Announcement

Collapse

Forum Rules and Etiquette

Our mission ...

This forum is part of our mission to promote the preservation of vintage computers through education and outreach. (In real life we also run events and have a museum.) We encourage you to join us, participate, share your knowledge, and enjoy.

This forum has been around in this format for over 15 years. These rules and guidelines help us maintain a healthy and active community, and we moderate the forum to keep things on track. Please familiarize yourself with these rules and guidelines.


Rule 1: Remain civil and respectful

There are several hundred people who actively participate here. People come from all different backgrounds and will have different ways of seeing things. You will not agree with everything you read here. Back-and-forth discussions are fine but do not cross the line into rude or disrespectful behavior.

Conduct yourself as you would at any other place where people come together in person to discuss their hobby. If you wouldn't say something to somebody in person, then you probably should not be writing it here.

This should be obvious but, just in case: profanity, threats, slurs against any group (sexual, racial, gender, etc.) will not be tolerated.


Rule 2: Stay close to the original topic being discussed
  • If you are starting a new thread choose a reasonable sub-forum to start your thread. (If you choose incorrectly don't worry, we can fix that.)
  • If you are responding to a thread, stay on topic - the original poster was trying to achieve something. You can always start a new thread instead of potentially "hijacking" an existing thread.



Rule 3: Contribute something meaningful

To put things in engineering terms, we value a high signal to noise ratio. Coming here should not be a waste of time.
  • This is not a chat room. If you are taking less than 30 seconds to make a post then you are probably doing something wrong. A post should be on topic, clear, and contribute something meaningful to the discussion. If people read your posts and feel that their time as been wasted, they will stop reading your posts. Worse yet, they will stop visiting and we'll lose their experience and contributions.
  • Do not bump threads.
  • Do not "necro-post" unless you are following up to a specific person on a specific thread. And even then, that person may have moved on. Just start a new thread for your related topic.
  • Use the Private Message system for posts that are targeted at a specific person.


Rule 4: "PM Sent!" messages (or, how to use the Private Message system)

This forum has a private message feature that we want people to use for messages that are not of general interest to other members.

In short, if you are going to reply to a thread and that reply is targeted to a specific individual and not of interest to anybody else (either now or in the future) then send a private message instead.

Here are some obvious examples of when you should not reply to a thread and use the PM system instead:
  • "PM Sent!": Do not tell the rest of us that you sent a PM ... the forum software will tell the other person that they have a PM waiting.
  • "How much is shipping to ....": This is a very specific and directed question that is not of interest to anybody else.


Why do we have this policy? Sending a "PM Sent!" type message basically wastes everybody else's time by making them having to scroll past a post in a thread that looks to be updated, when the update is not meaningful. And the person you are sending the PM to will be notified by the forum software that they have a message waiting for them. Look up at the top near the right edge where it says 'Notifications' ... if you have a PM waiting, it will tell you there.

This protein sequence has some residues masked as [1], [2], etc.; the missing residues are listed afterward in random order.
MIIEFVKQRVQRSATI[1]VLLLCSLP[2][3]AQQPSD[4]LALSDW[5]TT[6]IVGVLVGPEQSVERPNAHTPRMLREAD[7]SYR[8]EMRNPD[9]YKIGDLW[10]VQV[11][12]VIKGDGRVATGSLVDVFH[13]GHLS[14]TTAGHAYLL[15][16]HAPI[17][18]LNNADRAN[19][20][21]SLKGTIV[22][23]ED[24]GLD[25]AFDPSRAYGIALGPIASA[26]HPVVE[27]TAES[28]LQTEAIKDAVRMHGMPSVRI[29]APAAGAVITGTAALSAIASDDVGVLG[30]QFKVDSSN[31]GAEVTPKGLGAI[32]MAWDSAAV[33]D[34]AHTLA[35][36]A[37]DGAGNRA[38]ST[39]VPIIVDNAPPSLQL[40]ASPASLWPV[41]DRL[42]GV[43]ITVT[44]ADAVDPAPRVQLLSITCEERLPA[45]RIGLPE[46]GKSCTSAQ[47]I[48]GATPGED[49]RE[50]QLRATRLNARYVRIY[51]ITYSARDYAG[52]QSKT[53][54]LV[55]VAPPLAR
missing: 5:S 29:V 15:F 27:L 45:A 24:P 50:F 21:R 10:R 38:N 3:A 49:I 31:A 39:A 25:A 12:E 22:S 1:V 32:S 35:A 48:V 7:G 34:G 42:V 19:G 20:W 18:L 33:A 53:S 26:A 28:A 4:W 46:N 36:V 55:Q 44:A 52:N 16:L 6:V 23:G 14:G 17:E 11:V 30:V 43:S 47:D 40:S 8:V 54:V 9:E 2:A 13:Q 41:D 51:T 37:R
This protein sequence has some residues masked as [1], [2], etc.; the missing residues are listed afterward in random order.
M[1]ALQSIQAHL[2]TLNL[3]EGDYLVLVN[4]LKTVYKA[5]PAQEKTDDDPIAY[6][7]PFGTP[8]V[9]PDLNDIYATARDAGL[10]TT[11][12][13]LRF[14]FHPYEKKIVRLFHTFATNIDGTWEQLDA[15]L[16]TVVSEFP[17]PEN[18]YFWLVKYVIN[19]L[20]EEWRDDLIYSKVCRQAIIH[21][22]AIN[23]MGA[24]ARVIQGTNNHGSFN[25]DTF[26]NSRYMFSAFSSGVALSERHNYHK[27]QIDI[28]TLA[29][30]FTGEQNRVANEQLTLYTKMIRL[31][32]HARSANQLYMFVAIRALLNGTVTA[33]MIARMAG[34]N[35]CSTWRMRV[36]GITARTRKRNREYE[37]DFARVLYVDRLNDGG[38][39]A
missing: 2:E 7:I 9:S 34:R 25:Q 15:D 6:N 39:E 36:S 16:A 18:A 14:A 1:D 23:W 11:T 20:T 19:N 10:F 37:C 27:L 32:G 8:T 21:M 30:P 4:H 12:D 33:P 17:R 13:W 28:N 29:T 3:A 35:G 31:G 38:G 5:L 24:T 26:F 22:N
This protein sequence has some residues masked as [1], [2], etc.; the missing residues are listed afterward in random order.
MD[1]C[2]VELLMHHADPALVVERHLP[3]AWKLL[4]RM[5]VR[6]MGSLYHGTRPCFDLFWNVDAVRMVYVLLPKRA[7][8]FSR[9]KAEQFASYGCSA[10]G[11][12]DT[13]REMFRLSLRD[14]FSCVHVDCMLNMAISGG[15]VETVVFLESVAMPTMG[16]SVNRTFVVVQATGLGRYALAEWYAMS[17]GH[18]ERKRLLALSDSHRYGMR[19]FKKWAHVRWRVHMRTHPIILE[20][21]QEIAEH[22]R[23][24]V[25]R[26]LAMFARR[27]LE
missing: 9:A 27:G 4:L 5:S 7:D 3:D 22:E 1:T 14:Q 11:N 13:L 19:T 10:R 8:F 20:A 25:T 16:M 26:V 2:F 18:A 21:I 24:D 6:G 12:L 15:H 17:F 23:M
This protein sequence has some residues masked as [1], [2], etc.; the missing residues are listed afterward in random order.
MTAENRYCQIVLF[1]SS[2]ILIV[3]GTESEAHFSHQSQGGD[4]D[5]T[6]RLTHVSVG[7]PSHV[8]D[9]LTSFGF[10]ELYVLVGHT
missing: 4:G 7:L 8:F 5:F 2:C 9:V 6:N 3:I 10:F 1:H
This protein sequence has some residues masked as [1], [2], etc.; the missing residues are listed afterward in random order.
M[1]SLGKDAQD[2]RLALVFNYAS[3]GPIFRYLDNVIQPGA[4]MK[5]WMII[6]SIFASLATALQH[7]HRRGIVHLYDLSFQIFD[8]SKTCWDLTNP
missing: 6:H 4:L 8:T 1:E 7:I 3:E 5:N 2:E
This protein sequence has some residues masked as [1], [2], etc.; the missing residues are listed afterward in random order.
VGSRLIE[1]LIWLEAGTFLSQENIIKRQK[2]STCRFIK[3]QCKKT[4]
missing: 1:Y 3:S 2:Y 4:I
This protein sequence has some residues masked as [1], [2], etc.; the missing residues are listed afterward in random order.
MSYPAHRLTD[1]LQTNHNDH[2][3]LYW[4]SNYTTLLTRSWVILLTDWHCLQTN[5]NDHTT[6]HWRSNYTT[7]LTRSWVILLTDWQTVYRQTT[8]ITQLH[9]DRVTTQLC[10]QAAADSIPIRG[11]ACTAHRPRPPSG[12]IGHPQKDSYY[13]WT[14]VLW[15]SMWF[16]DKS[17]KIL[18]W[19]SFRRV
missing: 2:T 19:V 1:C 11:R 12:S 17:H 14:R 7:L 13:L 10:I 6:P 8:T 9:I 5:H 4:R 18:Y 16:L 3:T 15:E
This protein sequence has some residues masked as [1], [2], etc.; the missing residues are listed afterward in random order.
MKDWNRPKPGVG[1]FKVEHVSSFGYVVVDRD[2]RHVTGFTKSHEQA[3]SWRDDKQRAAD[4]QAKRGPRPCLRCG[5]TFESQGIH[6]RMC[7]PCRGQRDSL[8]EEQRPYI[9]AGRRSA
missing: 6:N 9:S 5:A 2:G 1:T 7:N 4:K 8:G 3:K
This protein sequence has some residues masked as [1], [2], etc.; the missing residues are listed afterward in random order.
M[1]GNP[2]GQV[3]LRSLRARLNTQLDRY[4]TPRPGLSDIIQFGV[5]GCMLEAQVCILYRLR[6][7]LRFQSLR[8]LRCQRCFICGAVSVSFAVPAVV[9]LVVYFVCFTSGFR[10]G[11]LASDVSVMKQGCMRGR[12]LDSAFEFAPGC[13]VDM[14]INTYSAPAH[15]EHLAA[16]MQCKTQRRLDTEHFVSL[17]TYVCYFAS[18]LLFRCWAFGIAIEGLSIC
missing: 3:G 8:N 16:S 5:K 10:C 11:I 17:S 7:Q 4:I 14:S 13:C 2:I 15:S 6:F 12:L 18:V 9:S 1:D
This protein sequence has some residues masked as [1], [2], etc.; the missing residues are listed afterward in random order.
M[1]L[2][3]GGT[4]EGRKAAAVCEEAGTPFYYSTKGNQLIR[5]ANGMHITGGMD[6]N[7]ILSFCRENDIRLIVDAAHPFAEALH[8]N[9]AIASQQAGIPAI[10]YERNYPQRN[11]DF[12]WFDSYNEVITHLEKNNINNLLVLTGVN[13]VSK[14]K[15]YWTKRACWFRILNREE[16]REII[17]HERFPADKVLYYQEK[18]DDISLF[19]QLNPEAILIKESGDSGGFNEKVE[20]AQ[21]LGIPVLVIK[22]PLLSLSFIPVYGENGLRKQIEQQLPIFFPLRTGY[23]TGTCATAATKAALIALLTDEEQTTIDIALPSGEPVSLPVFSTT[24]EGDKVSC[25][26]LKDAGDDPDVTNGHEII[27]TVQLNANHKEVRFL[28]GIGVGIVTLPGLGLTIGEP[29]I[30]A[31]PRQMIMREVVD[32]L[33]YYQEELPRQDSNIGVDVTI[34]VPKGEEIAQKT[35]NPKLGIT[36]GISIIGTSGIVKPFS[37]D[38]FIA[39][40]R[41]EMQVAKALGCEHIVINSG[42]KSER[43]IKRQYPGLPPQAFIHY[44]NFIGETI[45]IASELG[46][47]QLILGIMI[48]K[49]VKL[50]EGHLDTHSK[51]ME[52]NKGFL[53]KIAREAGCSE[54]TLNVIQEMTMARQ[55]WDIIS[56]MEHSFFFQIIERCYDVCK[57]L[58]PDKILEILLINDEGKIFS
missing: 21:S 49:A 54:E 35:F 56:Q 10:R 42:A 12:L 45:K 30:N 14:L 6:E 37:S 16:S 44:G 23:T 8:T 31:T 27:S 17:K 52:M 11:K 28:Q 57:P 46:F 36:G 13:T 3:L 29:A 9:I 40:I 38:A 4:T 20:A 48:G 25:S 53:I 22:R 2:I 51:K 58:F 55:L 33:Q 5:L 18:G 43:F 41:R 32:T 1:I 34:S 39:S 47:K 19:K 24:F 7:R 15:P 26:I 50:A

Rule 5: Copyright and other legal issues

We are here to discuss vintage computing, so discussing software, books, and other intellectual property that is on-topic is fine. We don't want people using these forums to discuss or enable copyright violations or other things that are against the law; whether you agree with the law or not is irrelevant. Do not use our resources for something that is legally or morally questionable.

Our discussions here generally fall under "fair use." Telling people how to pirate a software title is an example of something that is not allowable here.


Reporting problematic posts

If you see spam, a wildly off-topic post, or something abusive or illegal please report the thread by clicking on the "Report Post" icon. (It looks like an exclamation point in a triangle and it is available under every post.) This send a notification to all of the moderators, so somebody will see it and deal with it.

If you are unsure you may consider sending a private message to a moderator instead.


New user moderation

New users are directly moderated so that we can weed spammers out early. This means that for your first 10 posts you will have some delay before they are seen. We understand this can be disruptive to the flow of conversation and we try to keep up with our new user moderation duties to avoid undue inconvenience. Please do not make duplicate posts, extra posts to bump your post count, or ask the moderators to expedite this process; 10 moderated posts will go by quickly.

New users also have a smaller personal message inbox limit and are rate limited when sending PMs to other users.


Other suggestions
  • Use Google, books, or other definitive sources. There is a lot of information out there.
  • Don't make people guess at what you are trying to say; we are not mind readers. Be clear and concise.
  • Spelling and grammar are not rated, but they do make a post easier to read.
See more
See less

How does MOVCPM.COM work?

Collapse
X
 
  • Filter
  • Time
  • Show
Clear All
new posts

    How does MOVCPM.COM work?

    I'm getting to the point of relocating CP/M from the starting 20K spot to higher memory. I'm not sure whether or not I can squeeze the cold start loader and my monitor program all into 2k or not, but if necessary I'll use 4K.

    Anyway, I started to think about how MOVCPM.COM works. I seem to remember that either reading or being told that MOVCPM.COM has to be part of the original package with the CPM. And since I copied the OS from someone on the internet, I'm not sure whether the copy of my MOVCPM.COM will work or not.